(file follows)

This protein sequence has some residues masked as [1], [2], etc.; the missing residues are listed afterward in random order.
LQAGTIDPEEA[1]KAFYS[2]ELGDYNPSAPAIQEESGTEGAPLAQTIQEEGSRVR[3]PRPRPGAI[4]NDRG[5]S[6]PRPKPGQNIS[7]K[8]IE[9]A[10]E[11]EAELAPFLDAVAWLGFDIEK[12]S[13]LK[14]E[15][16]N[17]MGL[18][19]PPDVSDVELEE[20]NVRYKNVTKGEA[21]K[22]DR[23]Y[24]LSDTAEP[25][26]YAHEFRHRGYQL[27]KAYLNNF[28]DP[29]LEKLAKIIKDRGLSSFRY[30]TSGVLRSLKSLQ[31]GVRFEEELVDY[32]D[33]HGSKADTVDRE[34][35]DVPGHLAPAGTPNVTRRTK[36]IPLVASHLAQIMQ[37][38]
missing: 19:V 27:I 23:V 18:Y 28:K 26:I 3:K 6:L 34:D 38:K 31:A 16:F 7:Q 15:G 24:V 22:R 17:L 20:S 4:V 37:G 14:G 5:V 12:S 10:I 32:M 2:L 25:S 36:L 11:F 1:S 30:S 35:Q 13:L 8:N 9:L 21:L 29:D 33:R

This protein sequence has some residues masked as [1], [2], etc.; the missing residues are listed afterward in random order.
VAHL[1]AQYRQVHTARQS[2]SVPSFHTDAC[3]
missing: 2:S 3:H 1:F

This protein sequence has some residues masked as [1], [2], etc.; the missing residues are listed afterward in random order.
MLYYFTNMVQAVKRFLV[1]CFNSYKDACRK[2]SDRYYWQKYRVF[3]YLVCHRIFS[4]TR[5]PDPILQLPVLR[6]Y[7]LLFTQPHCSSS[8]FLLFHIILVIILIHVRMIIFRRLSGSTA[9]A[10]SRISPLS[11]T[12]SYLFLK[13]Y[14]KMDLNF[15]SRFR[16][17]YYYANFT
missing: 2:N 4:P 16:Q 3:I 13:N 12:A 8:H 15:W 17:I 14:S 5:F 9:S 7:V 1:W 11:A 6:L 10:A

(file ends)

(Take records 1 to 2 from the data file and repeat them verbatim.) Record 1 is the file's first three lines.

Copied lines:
This protein sequence has some residues masked as [1], [2], etc.; the missing residues are listed afterward in random order.
LQAGTIDPEEA[1]KAFYS[2]ELGDYNPSAPAIQEESGTEGAPLAQTIQEEGSRVR[3]PRPRPGAI[4]NDRG[5]S[6]PRPKPGQNIS[7]K[8]IE[9]A[10]E[11]EAELAPFLDAVAWLGFDIEK[12]S[13]LK[14]E[15][16]N[17]MGL[18][19]PPDVSDVELEE[20]NVRYKNVTKGEA[21]K[22]DR[23]Y[24]LSDTAEP[25][26]YAHEFRHRGYQL[27]KAYLNNF[28]DP[29]LEKLAKIIKDRGLSSFRY[30]TSGVLRSLKSLQ[31]GVRFEEELVDY[32]D[33]HGSKADTVDRE[34][35]DVPGHLAPAGTPNVTRRTK[36]IPLVASHLAQIMQ[37][38]
missing: 19:V 27:I 23:V 18:Y 28:K 26:I 3:K 6:L 34:D 38:K 31:A 16:F 7:Q 15:G 24:V 22:R 17:L 20:S 4:V 37:G 14:G 5:V 12:S 10:I 32:M 2:L 25:S 36:L 11:F 1:S 30:S 35:Q 13:L 8:N 9:L 21:L 29:D 33:R

This protein sequence has some residues masked as [1], [2], etc.; the missing residues are listed afterward in random order.
VAHL[1]AQYRQVHTARQS[2]SVPSFHTDAC[3]
missing: 2:S 3:H 1:F